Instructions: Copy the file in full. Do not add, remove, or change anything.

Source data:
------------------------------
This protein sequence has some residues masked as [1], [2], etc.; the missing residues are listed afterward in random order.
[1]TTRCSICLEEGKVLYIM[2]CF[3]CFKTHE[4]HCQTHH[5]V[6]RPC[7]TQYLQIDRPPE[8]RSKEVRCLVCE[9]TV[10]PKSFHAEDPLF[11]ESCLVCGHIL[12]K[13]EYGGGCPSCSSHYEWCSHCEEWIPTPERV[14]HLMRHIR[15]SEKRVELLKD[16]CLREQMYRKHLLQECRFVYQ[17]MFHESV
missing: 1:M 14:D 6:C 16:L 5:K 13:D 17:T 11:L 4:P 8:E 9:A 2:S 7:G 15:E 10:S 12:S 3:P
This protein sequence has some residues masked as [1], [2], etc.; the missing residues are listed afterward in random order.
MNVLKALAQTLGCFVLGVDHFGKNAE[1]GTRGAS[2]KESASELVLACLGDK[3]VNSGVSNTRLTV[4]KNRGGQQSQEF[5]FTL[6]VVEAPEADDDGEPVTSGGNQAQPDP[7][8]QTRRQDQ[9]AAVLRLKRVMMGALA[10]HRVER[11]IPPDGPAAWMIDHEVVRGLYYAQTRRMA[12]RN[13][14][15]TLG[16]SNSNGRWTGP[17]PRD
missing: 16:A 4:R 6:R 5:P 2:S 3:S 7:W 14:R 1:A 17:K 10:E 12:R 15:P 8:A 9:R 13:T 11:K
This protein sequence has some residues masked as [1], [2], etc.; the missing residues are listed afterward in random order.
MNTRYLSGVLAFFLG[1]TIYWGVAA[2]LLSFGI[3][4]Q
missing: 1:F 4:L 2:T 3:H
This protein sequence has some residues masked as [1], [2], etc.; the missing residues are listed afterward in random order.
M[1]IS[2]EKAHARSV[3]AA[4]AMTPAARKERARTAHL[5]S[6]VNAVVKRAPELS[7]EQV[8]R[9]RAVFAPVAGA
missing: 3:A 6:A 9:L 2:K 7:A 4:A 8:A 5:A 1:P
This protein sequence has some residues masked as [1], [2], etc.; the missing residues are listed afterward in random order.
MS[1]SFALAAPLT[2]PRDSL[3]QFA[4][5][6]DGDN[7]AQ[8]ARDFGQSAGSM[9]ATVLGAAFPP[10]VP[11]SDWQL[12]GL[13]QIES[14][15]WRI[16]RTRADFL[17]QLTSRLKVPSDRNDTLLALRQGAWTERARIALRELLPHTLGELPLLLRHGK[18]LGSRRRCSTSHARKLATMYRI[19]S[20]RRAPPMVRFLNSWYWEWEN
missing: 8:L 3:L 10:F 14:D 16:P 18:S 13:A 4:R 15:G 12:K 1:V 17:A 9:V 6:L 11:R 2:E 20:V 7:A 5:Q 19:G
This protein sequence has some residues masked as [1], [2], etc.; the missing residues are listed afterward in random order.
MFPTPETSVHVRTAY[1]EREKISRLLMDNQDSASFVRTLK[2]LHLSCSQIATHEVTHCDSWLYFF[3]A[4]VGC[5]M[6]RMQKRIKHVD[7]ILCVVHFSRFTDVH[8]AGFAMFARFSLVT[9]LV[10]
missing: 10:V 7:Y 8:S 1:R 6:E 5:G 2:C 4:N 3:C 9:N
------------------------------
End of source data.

This protein sequence has some residues masked as [1], [2], etc.; the missing residues are listed afterward in random order.
[1]TTRCSICLEEGKVLYIM[2]CF[3]CFKTHE[4]HCQTHH[5]V[6]RPC[7]TQYLQIDRPPE[8]RSKEVRCLVCE[9]TV[10]PKSFHAEDPLF[11]ESCLVCGHIL[12]K[13]EYGGGCPSCSSHYEWCSHCEEWIPTPERV[14]HLMRHIR[15]SEKRVELLKD[16]CLREQMYRKHLLQECRFVYQ[17]MFHESV
missing: 1:M 14:D 6:C 16:L 5:K 13:D 17:T 11:L 4:P 8:E 9:A 2:S 7:G 15:E 10:S 12:S 3:P
This protein sequence has some residues masked as [1], [2], etc.; the missing residues are listed afterward in random order.
MNVLKALAQTLGCFVLGVDHFGKNAE[1]GTRGAS[2]KESASELVLACLGDK[3]VNSGVSNTRLTV[4]KNRGGQQSQEF[5]FTL[6]VVEAPEADDDGEPVTSGGNQAQPDP[7][8]QTRRQDQ[9]AAVLRLKRVMMGALA[10]HRVER[11]IPPDGPAAWMIDHEVVRGLYYAQTRRMA[12]RN[13][14][15]TLG[16]SNSNGRWTGP[17]PRD
missing: 16:A 4:R 6:R 5:P 2:S 3:S 7:W 14:R 1:A 17:K 10:E 12:R 15:P 8:A 9:R 13:T 11:K
This protein sequence has some residues masked as [1], [2], etc.; the missing residues are listed afterward in random order.
MNTRYLSGVLAFFLG[1]TIYWGVAA[2]LLSFGI[3][4]Q
missing: 1:F 4:L 2:T 3:H
This protein sequence has some residues masked as [1], [2], etc.; the missing residues are listed afterward in random order.
M[1]IS[2]EKAHARSV[3]AA[4]AMTPAARKERARTAHL[5]S[6]VNAVVKRAPELS[7]EQV[8]R[9]RAVFAPVAGA
missing: 3:A 6:A 9:L 2:K 7:A 4:A 8:A 5:A 1:P
This protein sequence has some residues masked as [1], [2], etc.; the missing residues are listed afterward in random order.
MS[1]SFALAAPLT[2]PRDSL[3]QFA[4][5][6]DGDN[7]AQ[8]ARDFGQSAGSM[9]ATVLGAAFPP[10]VP[11]SDWQL[12]GL[13]QIES[14][15]WRI[16]RTRADFL[17]QLTSRLKVPSDRNDTLLALRQGAWTERARIALRELLPHTLGELPLLLRHGK[18]LGSRRRCSTSHARKLATMYRI[19]S[20]RRAPPMVRFLNSWYWEWEN
missing: 8:L 3:L 10:F 14:D 16:P 18:S 13:A 4:R 15:G 12:K 1:V 17:A 9:V 6:L 11:R 2:E 20:V 7:A 5:Q 19:G
This protein sequence has some residues masked as [1], [2], etc.; the missing residues are listed afterward in random order.
MFPTPETSVHVRTAY[1]EREKISRLLMDNQDSASFVRTLK[2]LHLSCSQIATHEVTHCDSWLYFF[3]A[4]VGC[5]M[6]RMQKRIKHVD[7]ILCVVHFSRFTDVH[8]AGFAMFARFSLVT[9]LV[10]
missing: 10:V 7:Y 8:S 1:R 6:E 5:G 2:C 4:N 3:C 9:N